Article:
Last October FEM supported the Orgalime contribution and position paper on “market surveillance: enforcement and compliance”. The European Commission has now published the results of this consultation, which have been aggregated to reflect trends in the way stakeholders responded to the questions.
For instance, a wide majority of business stakeholders confirmed that their products are affected by non-compliance with product requirements in the EU harmonisation legislation, and that the existence of non-compliant products on the market has a negative impact on both the sales and the market share of compliant manufacturers.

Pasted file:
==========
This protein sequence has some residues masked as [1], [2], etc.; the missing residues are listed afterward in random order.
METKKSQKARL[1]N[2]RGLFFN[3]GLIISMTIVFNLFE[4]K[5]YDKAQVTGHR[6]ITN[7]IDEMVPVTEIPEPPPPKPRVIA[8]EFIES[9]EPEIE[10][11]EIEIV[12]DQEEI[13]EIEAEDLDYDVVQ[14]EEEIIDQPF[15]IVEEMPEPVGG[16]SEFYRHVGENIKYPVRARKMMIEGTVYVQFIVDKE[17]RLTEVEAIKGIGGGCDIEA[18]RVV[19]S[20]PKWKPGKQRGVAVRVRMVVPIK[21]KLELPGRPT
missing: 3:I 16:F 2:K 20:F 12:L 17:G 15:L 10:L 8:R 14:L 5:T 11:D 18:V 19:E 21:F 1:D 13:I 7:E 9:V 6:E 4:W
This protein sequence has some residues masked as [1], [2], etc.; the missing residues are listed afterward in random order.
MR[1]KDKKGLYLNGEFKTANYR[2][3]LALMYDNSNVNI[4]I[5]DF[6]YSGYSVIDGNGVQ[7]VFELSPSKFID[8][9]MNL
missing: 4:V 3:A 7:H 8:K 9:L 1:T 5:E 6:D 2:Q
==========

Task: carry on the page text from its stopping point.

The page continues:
Respondents also largely agreed that market surveillance needs improvement as authorities severely lack financial and human resources, as well as the technical means to carry out their tasks.
When asked about the benefit of a digital compliance system, electronic means to demonstrate compliance with legal requirements is largely supported. However, interestingly, business stakeholders strongly disagree with a compulsory e-compliance system, mostly because of the risks of exposure of confidential sensitive information. Authorities, on the other hand, are in favour of such a system.
Most stakeholders (businesses and public authorities alike) support increased exchange of information among Member States’ authorities and at the same time, closer cooperation between customs and market surveillance, for more effective controls of non-EU imported products entering the EU market.